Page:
behind The Flying Winemaker and chairman of the

recent years? The growing middle class and students

Asian Wine Review, the world’s first wine guide for wines

and workers returning to China from Western countries

grown and produced in Greater Asia. He enlightens us

have induced a type of lifestyle. Wine producing in China

on the great grapes growing in China.

is most certainly a combo of the three.

Being so prolific, why is there so little known

Is China’s wine-tourism industry heating up now?


Absolutely—there’s so much opportunity for ecotourism,





There’s nothing to hide; it’s just not readily available

especially in places like Yunnan and Hunan.

internationally. There was never the scale to push beyond domestic borders. They are already servicing

Are there any unique attributes to any of the wines

a huge population, so there’s no need to go outside at

being produced in China compared to other nations?

this point in time. As wine interest grows in China, so

The wine styles are very international, so there’s nothing

will the appetite for local wines. Some top brands have

really specific in terms of taste profile or style.

made it outside the borders based on successful results at international competitions. They have been winning

Which vineyards in China are doing really interesting

awards for primarily red wines from places like Ningxia.

things right now? Grace Vineyard [in Shangxi] is probably the most adventurous, as they are experimenting with

What hurdles do wines from China need to overcome?

several grape varietals to find the right fit.

Perception of quality is the biggest hurdle, but that will come over time as confidence builds and consumers

Any tips for journeying into the world of Chinese wine?

become more curious about the local wares.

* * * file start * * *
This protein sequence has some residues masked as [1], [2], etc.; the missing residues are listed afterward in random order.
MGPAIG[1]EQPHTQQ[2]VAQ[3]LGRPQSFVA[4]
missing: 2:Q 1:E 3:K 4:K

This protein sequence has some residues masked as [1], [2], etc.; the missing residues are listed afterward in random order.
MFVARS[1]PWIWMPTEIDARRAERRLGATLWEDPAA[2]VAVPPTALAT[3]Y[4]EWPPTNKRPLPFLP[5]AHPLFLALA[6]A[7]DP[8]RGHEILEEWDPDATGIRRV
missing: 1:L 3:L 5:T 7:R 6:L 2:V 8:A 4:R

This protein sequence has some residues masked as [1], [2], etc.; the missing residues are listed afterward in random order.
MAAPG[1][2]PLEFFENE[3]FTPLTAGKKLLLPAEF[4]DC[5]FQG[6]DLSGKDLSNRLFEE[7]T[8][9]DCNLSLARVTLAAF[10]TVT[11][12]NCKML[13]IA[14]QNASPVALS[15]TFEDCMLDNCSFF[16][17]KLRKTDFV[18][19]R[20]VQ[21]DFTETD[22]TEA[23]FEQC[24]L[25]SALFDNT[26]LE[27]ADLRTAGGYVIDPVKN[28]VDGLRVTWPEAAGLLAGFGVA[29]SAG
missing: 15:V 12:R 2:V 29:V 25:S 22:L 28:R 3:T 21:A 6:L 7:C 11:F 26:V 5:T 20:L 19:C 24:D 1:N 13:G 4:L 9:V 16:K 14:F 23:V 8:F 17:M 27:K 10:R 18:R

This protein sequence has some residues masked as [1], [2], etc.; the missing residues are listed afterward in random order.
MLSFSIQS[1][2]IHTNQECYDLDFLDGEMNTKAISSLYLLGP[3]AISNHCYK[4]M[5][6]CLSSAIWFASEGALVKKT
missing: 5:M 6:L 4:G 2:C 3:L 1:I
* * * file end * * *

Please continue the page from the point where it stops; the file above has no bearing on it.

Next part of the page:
Be adventurous. Start with the classic varietals like Cabernet, then try others like Marselan.

Is the wine world at large keeping an eye on China’s wine production? Very much so—in fact, most of the

Which Chinese labels should we be looking out for?

large corporate players are also making wine in China in

I would keep an eye out for Li’s Winery, Nine Peaks, Silver

view of the shift towards locally produced wine.

Heights, and Treaty Port.

To learn more about wine in China, download the Asian Wine Review from 13


REWRITING WINE 101: SINGLE-VARIETAL OR BLENDED WINE? Historically, most Old World wine (i.e., wine from Europe)

importantly, these two grape varieties have different

was blended for practical reasons. Farmers often

ripening times. Cabernet Sauvignon ripens late, so in

replaced dead vines in vineyards with other varietals,

cooler years when Cabernet Sauvignon grapes cannot

and as time went by, vineyards would be planted with a

properly ripen, winemakers still have Merlot to make the

few varietals, and farmers often didn’t know which was

wine. Obviously, the blend changed every year and the

which. They harvested all the grapes at the same time

vintage variations were significant.

and fermented them together, so the resulting wine was